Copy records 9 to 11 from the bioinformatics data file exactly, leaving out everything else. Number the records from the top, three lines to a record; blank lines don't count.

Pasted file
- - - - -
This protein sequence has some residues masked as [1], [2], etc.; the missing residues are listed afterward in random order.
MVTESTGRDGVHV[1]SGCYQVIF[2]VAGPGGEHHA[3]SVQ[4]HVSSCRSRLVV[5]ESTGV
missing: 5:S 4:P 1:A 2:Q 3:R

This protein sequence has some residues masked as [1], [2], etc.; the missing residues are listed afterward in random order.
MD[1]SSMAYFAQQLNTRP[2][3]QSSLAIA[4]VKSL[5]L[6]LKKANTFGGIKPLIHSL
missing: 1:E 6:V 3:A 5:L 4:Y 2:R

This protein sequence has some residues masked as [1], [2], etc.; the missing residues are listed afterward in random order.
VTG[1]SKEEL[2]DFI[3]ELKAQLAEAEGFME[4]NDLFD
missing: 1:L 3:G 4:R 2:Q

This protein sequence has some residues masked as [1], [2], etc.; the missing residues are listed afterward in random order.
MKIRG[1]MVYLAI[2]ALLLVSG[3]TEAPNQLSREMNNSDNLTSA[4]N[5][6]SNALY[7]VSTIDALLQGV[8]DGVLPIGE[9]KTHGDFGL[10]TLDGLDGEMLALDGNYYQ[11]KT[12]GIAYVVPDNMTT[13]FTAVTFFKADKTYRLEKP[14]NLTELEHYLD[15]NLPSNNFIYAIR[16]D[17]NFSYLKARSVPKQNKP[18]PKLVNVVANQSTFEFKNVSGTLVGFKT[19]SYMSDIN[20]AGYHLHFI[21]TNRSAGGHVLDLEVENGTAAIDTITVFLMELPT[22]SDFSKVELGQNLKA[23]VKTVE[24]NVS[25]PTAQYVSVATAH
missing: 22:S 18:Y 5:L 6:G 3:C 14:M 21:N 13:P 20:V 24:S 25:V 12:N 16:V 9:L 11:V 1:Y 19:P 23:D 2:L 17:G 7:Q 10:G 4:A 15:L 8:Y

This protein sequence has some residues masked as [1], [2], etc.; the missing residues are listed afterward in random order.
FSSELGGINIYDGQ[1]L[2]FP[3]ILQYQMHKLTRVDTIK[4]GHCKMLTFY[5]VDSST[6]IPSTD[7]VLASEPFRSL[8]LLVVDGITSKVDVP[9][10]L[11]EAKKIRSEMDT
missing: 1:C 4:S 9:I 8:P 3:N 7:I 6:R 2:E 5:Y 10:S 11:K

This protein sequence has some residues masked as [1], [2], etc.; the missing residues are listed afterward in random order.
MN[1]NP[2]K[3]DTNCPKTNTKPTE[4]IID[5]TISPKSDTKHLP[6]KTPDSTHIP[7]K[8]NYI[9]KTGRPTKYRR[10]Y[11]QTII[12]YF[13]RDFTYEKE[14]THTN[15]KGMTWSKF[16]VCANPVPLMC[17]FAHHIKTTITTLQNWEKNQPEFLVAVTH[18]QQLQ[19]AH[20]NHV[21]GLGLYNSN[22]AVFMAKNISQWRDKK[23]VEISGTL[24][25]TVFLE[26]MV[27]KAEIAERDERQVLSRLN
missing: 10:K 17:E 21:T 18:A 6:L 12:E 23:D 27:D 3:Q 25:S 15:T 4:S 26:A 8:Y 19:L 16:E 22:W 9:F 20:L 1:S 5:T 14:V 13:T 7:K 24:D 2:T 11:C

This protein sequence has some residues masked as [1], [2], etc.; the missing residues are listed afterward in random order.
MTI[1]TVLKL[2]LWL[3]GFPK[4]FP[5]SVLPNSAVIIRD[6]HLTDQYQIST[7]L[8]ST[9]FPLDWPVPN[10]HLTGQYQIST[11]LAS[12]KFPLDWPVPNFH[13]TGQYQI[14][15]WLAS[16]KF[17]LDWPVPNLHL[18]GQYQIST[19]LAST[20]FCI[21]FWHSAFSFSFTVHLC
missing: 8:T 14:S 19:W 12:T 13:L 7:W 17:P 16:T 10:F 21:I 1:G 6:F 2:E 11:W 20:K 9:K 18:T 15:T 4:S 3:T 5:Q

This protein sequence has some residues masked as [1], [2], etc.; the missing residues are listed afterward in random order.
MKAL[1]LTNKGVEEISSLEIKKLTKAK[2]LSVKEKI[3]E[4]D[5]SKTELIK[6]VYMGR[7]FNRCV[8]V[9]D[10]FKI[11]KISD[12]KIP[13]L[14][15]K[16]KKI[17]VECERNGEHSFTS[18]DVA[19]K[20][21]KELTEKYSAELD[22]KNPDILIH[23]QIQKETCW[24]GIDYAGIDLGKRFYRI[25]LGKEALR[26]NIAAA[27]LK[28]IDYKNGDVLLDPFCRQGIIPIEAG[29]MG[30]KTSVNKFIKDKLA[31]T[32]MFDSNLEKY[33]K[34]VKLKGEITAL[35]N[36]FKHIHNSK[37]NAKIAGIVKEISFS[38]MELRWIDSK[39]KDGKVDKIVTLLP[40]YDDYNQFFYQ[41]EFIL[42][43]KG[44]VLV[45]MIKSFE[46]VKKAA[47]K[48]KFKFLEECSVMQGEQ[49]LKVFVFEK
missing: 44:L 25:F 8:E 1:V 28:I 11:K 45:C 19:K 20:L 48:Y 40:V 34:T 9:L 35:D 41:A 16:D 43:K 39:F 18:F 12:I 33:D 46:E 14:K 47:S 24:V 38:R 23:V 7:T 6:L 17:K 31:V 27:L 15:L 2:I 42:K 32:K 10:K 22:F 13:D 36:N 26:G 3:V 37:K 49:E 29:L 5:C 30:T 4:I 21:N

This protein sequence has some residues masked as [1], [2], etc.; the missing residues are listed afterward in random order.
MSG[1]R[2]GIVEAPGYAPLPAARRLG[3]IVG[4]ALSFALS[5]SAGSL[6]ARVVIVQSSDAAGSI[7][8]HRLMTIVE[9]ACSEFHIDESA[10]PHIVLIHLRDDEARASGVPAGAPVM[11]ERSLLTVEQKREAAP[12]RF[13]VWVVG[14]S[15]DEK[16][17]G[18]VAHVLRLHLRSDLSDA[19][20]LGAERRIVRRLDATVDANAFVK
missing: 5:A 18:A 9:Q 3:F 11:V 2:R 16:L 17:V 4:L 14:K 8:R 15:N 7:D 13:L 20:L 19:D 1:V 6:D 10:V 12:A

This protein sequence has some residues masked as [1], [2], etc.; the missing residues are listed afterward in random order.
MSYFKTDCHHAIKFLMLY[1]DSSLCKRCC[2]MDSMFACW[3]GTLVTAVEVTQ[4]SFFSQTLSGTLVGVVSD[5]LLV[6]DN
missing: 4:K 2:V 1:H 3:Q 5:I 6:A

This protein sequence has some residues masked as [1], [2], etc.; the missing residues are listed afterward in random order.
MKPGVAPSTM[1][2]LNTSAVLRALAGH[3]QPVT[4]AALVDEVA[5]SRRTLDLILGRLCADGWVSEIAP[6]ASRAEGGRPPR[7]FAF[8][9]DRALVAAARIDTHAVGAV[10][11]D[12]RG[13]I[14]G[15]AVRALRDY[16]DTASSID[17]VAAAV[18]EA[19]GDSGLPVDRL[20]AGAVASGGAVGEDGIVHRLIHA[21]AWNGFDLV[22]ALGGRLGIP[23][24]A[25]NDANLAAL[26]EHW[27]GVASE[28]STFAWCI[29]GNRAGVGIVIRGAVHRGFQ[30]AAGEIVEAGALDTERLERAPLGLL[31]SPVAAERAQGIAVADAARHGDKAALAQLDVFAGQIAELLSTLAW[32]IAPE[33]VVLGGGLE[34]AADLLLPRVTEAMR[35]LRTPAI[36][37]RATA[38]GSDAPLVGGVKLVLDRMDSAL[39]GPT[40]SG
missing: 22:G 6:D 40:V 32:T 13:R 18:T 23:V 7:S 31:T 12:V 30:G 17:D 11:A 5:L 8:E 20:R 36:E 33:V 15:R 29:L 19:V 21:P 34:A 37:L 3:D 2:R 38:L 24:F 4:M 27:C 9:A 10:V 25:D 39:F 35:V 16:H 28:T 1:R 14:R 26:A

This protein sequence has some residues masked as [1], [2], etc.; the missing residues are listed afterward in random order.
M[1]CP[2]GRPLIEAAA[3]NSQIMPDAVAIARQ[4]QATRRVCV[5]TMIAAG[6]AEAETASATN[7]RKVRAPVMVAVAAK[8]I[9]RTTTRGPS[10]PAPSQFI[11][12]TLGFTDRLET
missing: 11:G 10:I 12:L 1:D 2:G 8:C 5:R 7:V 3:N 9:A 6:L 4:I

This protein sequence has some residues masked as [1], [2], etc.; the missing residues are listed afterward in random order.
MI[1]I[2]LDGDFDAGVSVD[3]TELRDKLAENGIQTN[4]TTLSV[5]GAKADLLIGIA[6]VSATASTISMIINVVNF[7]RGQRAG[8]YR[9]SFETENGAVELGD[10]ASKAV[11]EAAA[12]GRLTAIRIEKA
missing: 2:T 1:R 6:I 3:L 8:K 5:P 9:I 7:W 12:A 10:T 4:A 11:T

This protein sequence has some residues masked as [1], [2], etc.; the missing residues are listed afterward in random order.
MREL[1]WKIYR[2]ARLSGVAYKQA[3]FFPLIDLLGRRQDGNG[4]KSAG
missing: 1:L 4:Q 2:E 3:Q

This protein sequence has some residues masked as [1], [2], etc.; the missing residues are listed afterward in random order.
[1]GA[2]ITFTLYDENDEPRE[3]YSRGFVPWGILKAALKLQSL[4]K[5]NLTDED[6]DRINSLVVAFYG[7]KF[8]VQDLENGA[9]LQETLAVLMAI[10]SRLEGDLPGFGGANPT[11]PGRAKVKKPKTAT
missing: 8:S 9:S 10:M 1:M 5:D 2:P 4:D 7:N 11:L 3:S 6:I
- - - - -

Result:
This protein sequence has some residues masked as [1], [2], etc.; the missing residues are listed afterward in random order.
MSG[1]R[2]GIVEAPGYAPLPAARRLG[3]IVG[4]ALSFALS[5]SAGSL[6]ARVVIVQSSDAAGSI[7][8]HRLMTIVE[9]ACSEFHIDESA[10]PHIVLIHLRDDEARASGVPAGAPVM[11]ERSLLTVEQKREAAP[12]RF[13]VWVVG[14]S[15]DEK[16][17]G[18]VAHVLRLHLRSDLSDA[19][20]LGAERRIVRRLDATVDANAFVK
missing: 5:A 18:A 9:Q 3:F 11:V 2:R 16:L 17:V 4:L 14:K 8:R 15:N 7:D 13:L 20:L 19:D 1:V 6:D 10:V 12:A

This protein sequence has some residues masked as [1], [2], etc.; the missing residues are listed afterward in random order.
MSYFKTDCHHAIKFLMLY[1]DSSLCKRCC[2]MDSMFACW[3]GTLVTAVEVTQ[4]SFFSQTLSGTLVGVVSD[5]LLV[6]DN
missing: 4:K 2:V 1:H 3:Q 5:I 6:A

This protein sequence has some residues masked as [1], [2], etc.; the missing residues are listed afterward in random order.
MKPGVAPSTM[1][2]LNTSAVLRALAGH[3]QPVT[4]AALVDEVA[5]SRRTLDLILGRLCADGWVSEIAP[6]ASRAEGGRPPR[7]FAF[8][9]DRALVAAARIDTHAVGAV[10][11]D[12]RG[13]I[14]G[15]AVRALRDY[16]DTASSID[17]VAAAV[18]EA[19]GDSGLPVDRL[20]AGAVASGGAVGEDGIVHRLIHA[21]AWNGFDLV[22]ALGGRLGIP[23][24]A[25]NDANLAAL[26]EHW[27]GVASE[28]STFAWCI[29]GNRAGVGIVIRGAVHRGFQ[30]AAGEIVEAGALDTERLERAPLGLL[31]SPVAAERAQGIAVADAARHGDKAALAQLDVFAGQIAELLSTLAW[32]IAPE[33]VVLGGGLE[34]AADLLLPRVTEAMR[35]LRTPAI[36][37]RATA[38]GSDAPLVGGVKLVLDRMDSAL[39]GPT[40]SG
missing: 22:G 6:D 40:V 32:T 13:R 18:T 23:V 7:S 31:T 12:V 30:G 17:D 11:A 5:L 8:E 20:R 36:E 33:V 15:R 29:L 19:V 21:P 34:A 37:L 3:D 2:R 38:L 24:F 4:M 27:C 9:A 10:V 25:D 39:F 35:V 16:H 28:T 1:R 14:R 26:A